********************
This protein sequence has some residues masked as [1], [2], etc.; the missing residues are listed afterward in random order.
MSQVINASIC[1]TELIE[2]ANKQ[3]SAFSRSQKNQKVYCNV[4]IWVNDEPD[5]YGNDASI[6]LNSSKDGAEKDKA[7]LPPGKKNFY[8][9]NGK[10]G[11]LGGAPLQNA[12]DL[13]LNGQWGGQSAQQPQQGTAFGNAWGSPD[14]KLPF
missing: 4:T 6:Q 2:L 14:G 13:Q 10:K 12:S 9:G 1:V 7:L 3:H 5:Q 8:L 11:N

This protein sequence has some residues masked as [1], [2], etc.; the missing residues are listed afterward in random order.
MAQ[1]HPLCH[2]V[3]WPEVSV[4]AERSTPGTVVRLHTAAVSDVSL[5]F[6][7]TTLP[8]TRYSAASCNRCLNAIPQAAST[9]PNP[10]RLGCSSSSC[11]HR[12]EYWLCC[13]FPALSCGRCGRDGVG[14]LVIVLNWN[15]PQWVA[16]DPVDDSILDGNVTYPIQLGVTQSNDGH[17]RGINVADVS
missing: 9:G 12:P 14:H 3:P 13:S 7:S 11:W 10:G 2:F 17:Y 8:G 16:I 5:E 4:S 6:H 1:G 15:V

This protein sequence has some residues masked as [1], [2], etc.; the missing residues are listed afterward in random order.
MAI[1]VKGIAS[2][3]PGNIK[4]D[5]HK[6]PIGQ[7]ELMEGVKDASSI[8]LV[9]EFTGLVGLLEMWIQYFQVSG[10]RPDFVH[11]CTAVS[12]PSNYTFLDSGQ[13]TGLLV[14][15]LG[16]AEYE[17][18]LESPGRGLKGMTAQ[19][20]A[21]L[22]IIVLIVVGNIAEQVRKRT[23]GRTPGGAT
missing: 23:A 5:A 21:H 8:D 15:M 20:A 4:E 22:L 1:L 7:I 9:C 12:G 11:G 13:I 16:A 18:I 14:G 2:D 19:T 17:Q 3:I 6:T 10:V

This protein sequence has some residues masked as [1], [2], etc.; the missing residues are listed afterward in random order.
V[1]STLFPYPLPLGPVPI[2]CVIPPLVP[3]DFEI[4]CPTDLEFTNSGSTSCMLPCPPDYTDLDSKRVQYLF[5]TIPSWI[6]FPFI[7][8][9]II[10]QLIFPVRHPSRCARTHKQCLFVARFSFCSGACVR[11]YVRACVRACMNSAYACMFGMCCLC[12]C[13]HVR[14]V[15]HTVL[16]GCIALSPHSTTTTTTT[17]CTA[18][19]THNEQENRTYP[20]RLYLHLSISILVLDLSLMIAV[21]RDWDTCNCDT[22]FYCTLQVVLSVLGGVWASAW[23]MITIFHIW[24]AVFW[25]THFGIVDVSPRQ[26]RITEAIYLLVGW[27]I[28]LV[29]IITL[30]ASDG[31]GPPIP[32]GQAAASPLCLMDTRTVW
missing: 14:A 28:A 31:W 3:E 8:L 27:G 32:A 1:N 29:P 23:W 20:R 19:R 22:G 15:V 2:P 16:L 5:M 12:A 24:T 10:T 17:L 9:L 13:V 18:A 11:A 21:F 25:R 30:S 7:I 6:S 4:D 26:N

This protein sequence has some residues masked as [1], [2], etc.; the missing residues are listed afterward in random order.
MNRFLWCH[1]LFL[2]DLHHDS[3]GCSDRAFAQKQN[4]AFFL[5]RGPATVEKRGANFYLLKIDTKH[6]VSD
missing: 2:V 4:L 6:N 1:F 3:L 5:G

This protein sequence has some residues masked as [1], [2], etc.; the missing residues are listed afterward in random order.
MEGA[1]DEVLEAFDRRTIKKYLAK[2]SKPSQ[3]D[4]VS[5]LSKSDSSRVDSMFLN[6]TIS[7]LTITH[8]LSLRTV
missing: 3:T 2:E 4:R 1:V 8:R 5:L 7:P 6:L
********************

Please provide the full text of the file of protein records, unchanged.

This protein sequence has some residues masked as [1], [2], etc.; the missing residues are listed afterward in random order.
MSQVINASIC[1]TELIE[2]ANKQ[3]SAFSRSQKNQKVYCNV[4]IWVNDEPD[5]YGNDASI[6]LNSSKDGAEKDKA[7]LPPGKKNFY[8][9]NGK[10]G[11]LGGAPLQNA[12]DL[13]LNGQWGGQSAQQPQQGTAFGNAWGSPD[14]KLPF
missing: 4:T 6:Q 2:L 14:G 13:Q 10:K 12:S 9:G 1:V 7:L 3:H 5:Q 8:L 11:N

This protein sequence has some residues masked as [1], [2], etc.; the missing residues are listed afterward in random order.
MAQ[1]HPLCH[2]V[3]WPEVSV[4]AERSTPGTVVRLHTAAVSDVSL[5]F[6][7]TTLP[8]TRYSAASCNRCLNAIPQAAST[9]PNP[10]RLGCSSSSC[11]HR[12]EYWLCC[13]FPALSCGRCGRDGVG[14]LVIVLNWN[15]PQWVA[16]DPVDDSILDGNVTYPIQLGVTQSNDGH[17]RGINVADVS
missing: 9:G 12:P 14:H 3:P 13:S 7:S 11:W 10:G 2:F 17:Y 8:G 16:I 5:E 4:S 6:H 1:G 15:V

This protein sequence has some residues masked as [1], [2], etc.; the missing residues are listed afterward in random order.
MAI[1]VKGIAS[2][3]PGNIK[4]D[5]HK[6]PIGQ[7]ELMEGVKDASSI[8]LV[9]EFTGLVGLLEMWIQYFQVSG[10]RPDFVH[11]CTAVS[12]PSNYTFLDSGQ[13]TGLLV[14][15]LG[16]AEYE[17][18]LESPGRGLKGMTAQ[19][20]A[21]L[22]IIVLIVVGNIAEQVRKRT[23]GRTPGGAT
missing: 23:A 5:A 21:H 8:D 15:M 20:A 4:E 22:L 1:L 7:I 9:C 12:G 11:G 13:I 16:A 18:I 14:G 2:D 19:T 17:Q 3:I 6:T 10:V

This protein sequence has some residues masked as [1], [2], etc.; the missing residues are listed afterward in random order.
V[1]STLFPYPLPLGPVPI[2]CVIPPLVP[3]DFEI[4]CPTDLEFTNSGSTSCMLPCPPDYTDLDSKRVQYLF[5]TIPSWI[6]FPFI[7][8][9]II[10]QLIFPVRHPSRCARTHKQCLFVARFSFCSGACVR[11]YVRACVRACMNSAYACMFGMCCLC[12]C[13]HVR[14]V[15]HTVL[16]GCIALSPHSTTTTTTT[17]CTA[18][19]THNEQENRTYP[20]RLYLHLSISILVLDLSLMIAV[21]RDWDTCNCDT[22]FYCTLQVVLSVLGGVWASAW[23]MITIFHIW[24]AVFW[25]THFGIVDVSPRQ[26]RITEAIYLLVGW[27]I[28]LV[29]IITL[30]ASDG[31]GPPIP[32]GQAAASPLCLMDTRTVW
missing: 14:A 28:A 31:W 3:E 8:L 27:G 32:A 1:N 29:P 23:W 20:R 19:R 22:G 15:V 2:P 16:L 5:M 12:A 24:T 10:T 17:L 9:L 13:V 18:A 11:A 21:F 25:R 30:S 7:I 6:S 4:D 26:N

This protein sequence has some residues masked as [1], [2], etc.; the missing residues are listed afterward in random order.
MNRFLWCH[1]LFL[2]DLHHDS[3]GCSDRAFAQKQN[4]AFFL[5]RGPATVEKRGANFYLLKIDTKH[6]VSD
missing: 2:V 4:L 6:N 1:F 3:L 5:G

This protein sequence has some residues masked as [1], [2], etc.; the missing residues are listed afterward in random order.
MEGA[1]DEVLEAFDRRTIKKYLAK[2]SKPSQ[3]D[4]VS[5]LSKSDSSRVDSMFLN[6]TIS[7]LTITH[8]LSLRTV
missing: 3:T 2:E 4:R 1:V 8:R 5:L 7:P 6:L